DISA plans $2B Pacific satellite network
- By Bob Brewin
- Sep 22, 1996
Looking to girdle the Earth with a high-speed communications system the Defense Information Systems Agency last week kicked off a potential $2 billion procurement for a broadband network covering the Pacific and Indian oceans. The agency also said it planned to launch a similar procurement for European services before year's end.
DISA put out a notice that it would release a draft request for proposals for the Defense Information Systems Network Transmission Services Pacific Network (DISN TS-PAC) on Oct. 1. The network is designed to serve - but is not limited to - Alaska Hawaii Guam Korea Australia Wake Island Diego Garcia Okinawa Singapore Johnson Island Kwajalein the Philippines and Japan at bandwidths ranging from T-1 to Synchronous Optical Network (Sonet) circuits running at OC-48.
Industry pegged the total value of the 10-year contract at close to $2 billion.
Peter Smingler DISA's DISN contracting officer called it "premature" to put a price tag on DISN TS-PAC before industry even responds to the draft RFP but he did acknowledge the $2 billion figure as "the ceiling" for the procurement.
Col. Marlin Forbes DISA's DISN program manager said that due to the vast distances involved in the Pacific area of operations the agency envisions using every conceivable form of satellite communications to satisfy its requirements ranging from well-established geostationary satellite systems operated by the International Telecommunications Satellite Organization (Intelsat) to low Earth orbit satellite services such as the Iridium system conceived and backed by Motorola Corp.
Regional geostationary satellite systems as well as Pentagon-owned and operated Milstar satellites will also play a role in DISN TS-PAC Forbes added. But he said the Joint Chiefs of Staff and the agency want to use fiber-optic cable to provide high-speed Sonet service to as many endpoints in the DISN TS-PAC network as possible.
That includes remote Diego Garcia in the Indian Ocean which serves as a key staging and supply base for U.S. forces operating in the Indian and Pacific oceans Forbes said.
He acknowledged that Diego Garcia does not lie directly on major underwater fiber routes but then quickly added "We would like fiber [connections] to Diego Garcia.... We would like to leverage what is going on commercially and pay a [premium] for such service."
Executives of all three major long-distance communications carriers - AT&T MCI and Sprint - said the Pentagon should expect to pay a premium for all of DISN TS-PAC due to the limited fiber and satellite capacity in the region coupled with growing commercial demand.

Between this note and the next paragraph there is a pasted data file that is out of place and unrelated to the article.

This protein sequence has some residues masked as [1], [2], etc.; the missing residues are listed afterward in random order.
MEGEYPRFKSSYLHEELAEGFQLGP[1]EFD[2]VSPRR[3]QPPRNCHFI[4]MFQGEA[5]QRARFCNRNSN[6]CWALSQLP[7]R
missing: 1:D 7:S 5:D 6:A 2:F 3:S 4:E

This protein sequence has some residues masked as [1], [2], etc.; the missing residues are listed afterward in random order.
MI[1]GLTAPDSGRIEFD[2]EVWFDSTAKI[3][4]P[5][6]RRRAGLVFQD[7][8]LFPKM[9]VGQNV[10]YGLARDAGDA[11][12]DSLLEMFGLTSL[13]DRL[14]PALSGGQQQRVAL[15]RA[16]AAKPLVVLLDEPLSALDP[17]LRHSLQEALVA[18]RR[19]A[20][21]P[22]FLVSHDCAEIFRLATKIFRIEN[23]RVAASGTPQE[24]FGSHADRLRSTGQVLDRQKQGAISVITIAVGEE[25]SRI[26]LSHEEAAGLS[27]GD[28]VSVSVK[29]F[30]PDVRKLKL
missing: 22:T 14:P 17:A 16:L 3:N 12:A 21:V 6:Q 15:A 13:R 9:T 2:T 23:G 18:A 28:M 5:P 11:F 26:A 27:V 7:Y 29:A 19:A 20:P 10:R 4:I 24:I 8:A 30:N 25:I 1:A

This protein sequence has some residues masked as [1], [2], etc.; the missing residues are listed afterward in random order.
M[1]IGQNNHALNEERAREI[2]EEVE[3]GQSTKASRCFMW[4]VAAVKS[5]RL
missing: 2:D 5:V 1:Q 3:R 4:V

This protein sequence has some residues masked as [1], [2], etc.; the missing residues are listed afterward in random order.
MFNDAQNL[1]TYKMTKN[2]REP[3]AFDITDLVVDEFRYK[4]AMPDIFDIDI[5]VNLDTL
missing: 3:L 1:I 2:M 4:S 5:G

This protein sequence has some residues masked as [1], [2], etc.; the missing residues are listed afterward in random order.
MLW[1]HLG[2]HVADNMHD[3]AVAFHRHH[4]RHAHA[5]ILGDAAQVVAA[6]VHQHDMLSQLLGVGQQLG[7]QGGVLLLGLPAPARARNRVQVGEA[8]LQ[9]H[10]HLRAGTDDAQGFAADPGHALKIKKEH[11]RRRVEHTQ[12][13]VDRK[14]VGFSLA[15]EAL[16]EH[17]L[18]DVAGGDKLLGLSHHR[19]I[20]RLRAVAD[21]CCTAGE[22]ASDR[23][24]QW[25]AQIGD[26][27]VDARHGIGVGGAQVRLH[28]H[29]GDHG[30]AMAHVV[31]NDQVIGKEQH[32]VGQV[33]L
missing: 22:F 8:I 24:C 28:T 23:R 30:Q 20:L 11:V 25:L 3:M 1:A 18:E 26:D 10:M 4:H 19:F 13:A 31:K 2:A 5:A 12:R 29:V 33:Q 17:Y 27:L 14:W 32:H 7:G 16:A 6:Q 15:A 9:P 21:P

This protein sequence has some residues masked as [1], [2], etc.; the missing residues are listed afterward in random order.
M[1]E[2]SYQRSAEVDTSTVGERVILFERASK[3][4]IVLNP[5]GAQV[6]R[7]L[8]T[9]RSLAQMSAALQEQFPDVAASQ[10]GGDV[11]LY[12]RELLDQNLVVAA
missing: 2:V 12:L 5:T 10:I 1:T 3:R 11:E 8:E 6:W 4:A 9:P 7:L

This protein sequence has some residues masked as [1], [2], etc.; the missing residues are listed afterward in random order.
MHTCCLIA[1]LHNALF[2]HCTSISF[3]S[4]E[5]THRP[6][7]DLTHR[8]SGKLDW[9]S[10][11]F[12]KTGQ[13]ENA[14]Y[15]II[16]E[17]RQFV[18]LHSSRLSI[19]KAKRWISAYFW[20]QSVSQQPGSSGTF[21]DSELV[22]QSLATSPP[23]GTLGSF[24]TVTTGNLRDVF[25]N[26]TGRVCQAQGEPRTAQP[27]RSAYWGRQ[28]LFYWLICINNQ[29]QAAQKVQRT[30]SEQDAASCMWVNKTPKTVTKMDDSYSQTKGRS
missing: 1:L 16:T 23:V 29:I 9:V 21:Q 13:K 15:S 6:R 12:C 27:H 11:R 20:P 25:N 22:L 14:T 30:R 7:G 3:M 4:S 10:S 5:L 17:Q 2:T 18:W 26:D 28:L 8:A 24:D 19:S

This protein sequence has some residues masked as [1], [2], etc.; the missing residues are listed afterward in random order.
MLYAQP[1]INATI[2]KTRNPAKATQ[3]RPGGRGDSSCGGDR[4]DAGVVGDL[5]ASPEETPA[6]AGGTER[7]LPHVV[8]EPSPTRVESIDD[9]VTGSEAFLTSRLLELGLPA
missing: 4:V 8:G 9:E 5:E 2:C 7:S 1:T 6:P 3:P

Kevin McManus assistant vice president of AT&T Government Markets said "vastly increasing commercial demand in the Pacific [for communications circuits] is growing much faster than the supply.... DISA is going to have to pay a premium."
Diana Gowen director of Defense Department sales and marketing at MCI Government Markets agreed with this assessment of limited capacity. "There's not that much Sonet out there...and there certainly is not an excess of satellite capacity either. Today we can respond well to individual [circuit] requirements but it's another matter to put up an entire network."
MCI holds DISA's existing Pacific Commercial Telecommunications Network contract which will expire in 1998.
Bill Brougham director of Sprint's DOD program office cautioned that DISA's requirements alone "will not drive fiber build-outs" in the Pacific especially to remote areas.
Warren Suss a Pennsylvania-based communications analyst said DISN TS-PAC "will not be cheap.... It's very different from domestic DISN where DISA was able to take advantage of and piggy-back on the competition in the industry that has resulted in a lot of capacity and very aggressive pricing."
DISA wants to develop DISN TS-PAC as a high-speed backbone capable of carrying voice video and data throughout the region.
Forbes said the agency also plans to use the new network as the "backbone" for the transmission of signals to a planned wideband Global Broadcast System that will support the Pacific theater.
Big Three Plan to Prime
AT&T MCI and Sprint all currently plan to bid DISN TS-PAC as primes partnering with a number of international regional and local communications companies to meet the requirements.
Suss said the three major players will have to line up sizable teams of "satellite providers as well as local communications companies.... It will be interesting to watch how the teams shape up."
Once DISA gets the DISN TS-PAC procurement rolling the agency plans to launch its DISN-Europe procurement with Forbes predicting a draft RFP on the street before the end of the year.
Forbes said the agency wants to structure the DISN-EUR contract so it will be in place to take advantage of the deregulation of communications in the European Community that will occur in 1998.
"That should increase competition and we would like to take advantage of it " Forbes added.